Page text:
From the altogether fantastic Yours, Isaac Asimov: A Lifetime in Letters (public library), edited by Asimov’s younger brother Stanley, come a few short and infinitely delightful letters Asimov wrote to and about Sagan over the course of their friendship, brimming with equal parts good-natured humor and overwhelming respect.

There’s so much to love in this note Asimov sent to another friend on March 22, 1966:

Sagan has read half through my book on the universe and has caught one fundamental error so far. In my rendering of Eddington’s theories on stellar structure, I talked of radiation pressure. Apparently, I didn’t have to. Fortunately, it just means correcting a sentence here and there.

But that’s what I need Sagan for. Anything he doesn’t catch isn’t there to be caught. If only he were a little faster about it. I said to him I realized he was awfully busy, too, but then I added with my particular brand of ingenuousness, “But then, what is your work compared to mine?”

And he said, “You say it in such a way that I can take it as a joke. But you really mean it, don’t you?”

So I made the best of it. I said, “Yes, I do.”

A very smart fellow, that Sagan.

Jest aside, however, Asimov held profound admiration and respect for Sagan — but never revealed it in the raw, uncushioned by that same “particular brand of ingenuousness.” On December 13, 1973, he sent Sagan a short note of appreciation, with the appropriate twist of affable irreverence:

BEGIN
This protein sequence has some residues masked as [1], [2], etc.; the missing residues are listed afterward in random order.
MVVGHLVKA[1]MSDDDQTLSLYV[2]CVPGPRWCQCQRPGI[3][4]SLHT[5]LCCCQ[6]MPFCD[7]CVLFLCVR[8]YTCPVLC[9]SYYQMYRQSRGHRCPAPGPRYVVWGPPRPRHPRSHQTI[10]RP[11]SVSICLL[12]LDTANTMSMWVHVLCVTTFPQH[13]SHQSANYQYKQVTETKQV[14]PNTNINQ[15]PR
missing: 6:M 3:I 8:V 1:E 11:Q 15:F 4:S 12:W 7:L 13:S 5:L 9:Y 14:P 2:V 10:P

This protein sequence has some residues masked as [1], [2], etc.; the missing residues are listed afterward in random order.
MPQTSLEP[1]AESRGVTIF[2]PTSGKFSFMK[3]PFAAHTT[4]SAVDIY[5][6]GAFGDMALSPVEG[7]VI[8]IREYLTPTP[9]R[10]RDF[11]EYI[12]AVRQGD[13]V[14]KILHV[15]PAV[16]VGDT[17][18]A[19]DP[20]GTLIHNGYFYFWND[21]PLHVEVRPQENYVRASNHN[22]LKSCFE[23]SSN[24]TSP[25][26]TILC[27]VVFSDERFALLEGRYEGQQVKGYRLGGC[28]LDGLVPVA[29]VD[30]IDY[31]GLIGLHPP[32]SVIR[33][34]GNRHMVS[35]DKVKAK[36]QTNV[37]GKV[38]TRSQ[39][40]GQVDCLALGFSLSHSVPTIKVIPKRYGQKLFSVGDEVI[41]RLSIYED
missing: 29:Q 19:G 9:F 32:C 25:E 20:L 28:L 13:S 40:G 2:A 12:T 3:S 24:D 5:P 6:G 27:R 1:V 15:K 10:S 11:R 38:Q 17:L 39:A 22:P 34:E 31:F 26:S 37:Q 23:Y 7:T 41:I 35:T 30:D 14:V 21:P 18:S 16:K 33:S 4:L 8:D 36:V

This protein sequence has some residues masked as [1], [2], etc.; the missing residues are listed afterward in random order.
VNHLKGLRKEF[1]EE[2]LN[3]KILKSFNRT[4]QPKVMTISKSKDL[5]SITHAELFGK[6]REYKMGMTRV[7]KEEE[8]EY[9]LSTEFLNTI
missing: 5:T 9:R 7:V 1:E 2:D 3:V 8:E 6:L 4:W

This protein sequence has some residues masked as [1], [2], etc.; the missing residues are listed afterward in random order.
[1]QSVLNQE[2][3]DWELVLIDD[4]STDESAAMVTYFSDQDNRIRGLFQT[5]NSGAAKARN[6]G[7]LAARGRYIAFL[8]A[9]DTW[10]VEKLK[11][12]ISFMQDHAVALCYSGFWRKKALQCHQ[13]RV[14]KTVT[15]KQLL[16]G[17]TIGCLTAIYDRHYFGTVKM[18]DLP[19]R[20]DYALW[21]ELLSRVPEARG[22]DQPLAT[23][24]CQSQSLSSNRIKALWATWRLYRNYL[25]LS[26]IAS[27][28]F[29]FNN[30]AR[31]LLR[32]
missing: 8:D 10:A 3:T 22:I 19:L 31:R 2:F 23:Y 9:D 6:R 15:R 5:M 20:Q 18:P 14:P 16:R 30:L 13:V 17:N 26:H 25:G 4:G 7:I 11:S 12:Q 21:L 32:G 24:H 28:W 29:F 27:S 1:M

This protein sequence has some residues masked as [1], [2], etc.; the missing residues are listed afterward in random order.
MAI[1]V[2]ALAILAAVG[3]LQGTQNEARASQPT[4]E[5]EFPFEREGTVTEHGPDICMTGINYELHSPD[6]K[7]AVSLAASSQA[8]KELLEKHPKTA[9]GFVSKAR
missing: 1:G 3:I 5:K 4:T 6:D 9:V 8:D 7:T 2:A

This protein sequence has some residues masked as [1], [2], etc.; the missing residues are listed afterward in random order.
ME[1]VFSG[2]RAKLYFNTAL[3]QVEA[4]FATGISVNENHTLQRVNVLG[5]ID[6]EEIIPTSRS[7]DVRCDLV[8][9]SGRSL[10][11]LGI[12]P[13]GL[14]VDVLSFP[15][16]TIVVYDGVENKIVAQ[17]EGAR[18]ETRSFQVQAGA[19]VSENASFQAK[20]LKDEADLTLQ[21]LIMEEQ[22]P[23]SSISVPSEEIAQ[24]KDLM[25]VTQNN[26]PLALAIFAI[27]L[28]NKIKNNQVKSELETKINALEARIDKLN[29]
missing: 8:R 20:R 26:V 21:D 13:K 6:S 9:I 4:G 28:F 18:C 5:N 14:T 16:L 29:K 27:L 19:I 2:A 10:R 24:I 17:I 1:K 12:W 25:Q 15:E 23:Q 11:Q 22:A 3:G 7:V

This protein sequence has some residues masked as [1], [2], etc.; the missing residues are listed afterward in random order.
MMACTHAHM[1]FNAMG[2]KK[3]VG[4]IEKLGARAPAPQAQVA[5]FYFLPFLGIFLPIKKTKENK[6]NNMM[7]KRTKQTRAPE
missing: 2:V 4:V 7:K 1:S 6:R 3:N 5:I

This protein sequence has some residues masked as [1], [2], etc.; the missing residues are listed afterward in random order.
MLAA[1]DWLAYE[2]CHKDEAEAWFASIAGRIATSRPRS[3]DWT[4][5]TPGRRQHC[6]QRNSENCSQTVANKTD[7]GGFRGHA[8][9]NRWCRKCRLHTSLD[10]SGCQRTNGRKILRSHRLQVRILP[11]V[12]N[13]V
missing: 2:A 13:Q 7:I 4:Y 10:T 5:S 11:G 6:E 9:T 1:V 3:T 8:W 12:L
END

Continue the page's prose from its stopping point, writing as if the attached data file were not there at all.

I have just finished The Cosmic Connection and loved every word of it. You are my idea of a good writer because you have an unmannered style, and when I read what you write, I hear you talking.

One thing about the book made me nervous. It was entirely too obvious that you are smarter than I am. I hate that.

Asimov and Sagan at a banquet celebrating the 20th anniversary of Mariner 2, December 14, 1982

On June 15, 1985, Asimov sent another admiring note:

I just heard your talk on nuclear winter on Public Broadcasting. I am so proud of you, I almost burst with it. It was absolutely the sanest best speech I could imagine on the subject. It delighted me so much to find that I was on your side in every sentence of your talk.

But most heart-warming of all is this short limerick Asimov sent on the occasion of Carl Sagan’s marriage to Anne Druyan, one of the most epic love stories of modern history, in 1980:

Three loud cheers for Carl Sagan and Ann
Who today have become woman and man.
Be your lives bright as day
As the broad Milky Way
As the Big Bang with which all began.

One final note on the affectionate faux-rivalry between the two appears in a letter Asimov sent to another friend on March 15, 1986:

Half a year ago, Carl Sagan published Contact and that knocked half the sales off Robots and Empire. (These days, who can afford to buy two hard-covers?)

Yours, Isaac Asimov: A Lifetime in Letters is full of many more such gems from Asimov’s singular mind and heart. Complement it with Asimov on curiosity, risk-taking and the value of space exploration in this magnificent interview by the Muppets and Carl Sagan on the meaning of life.

BP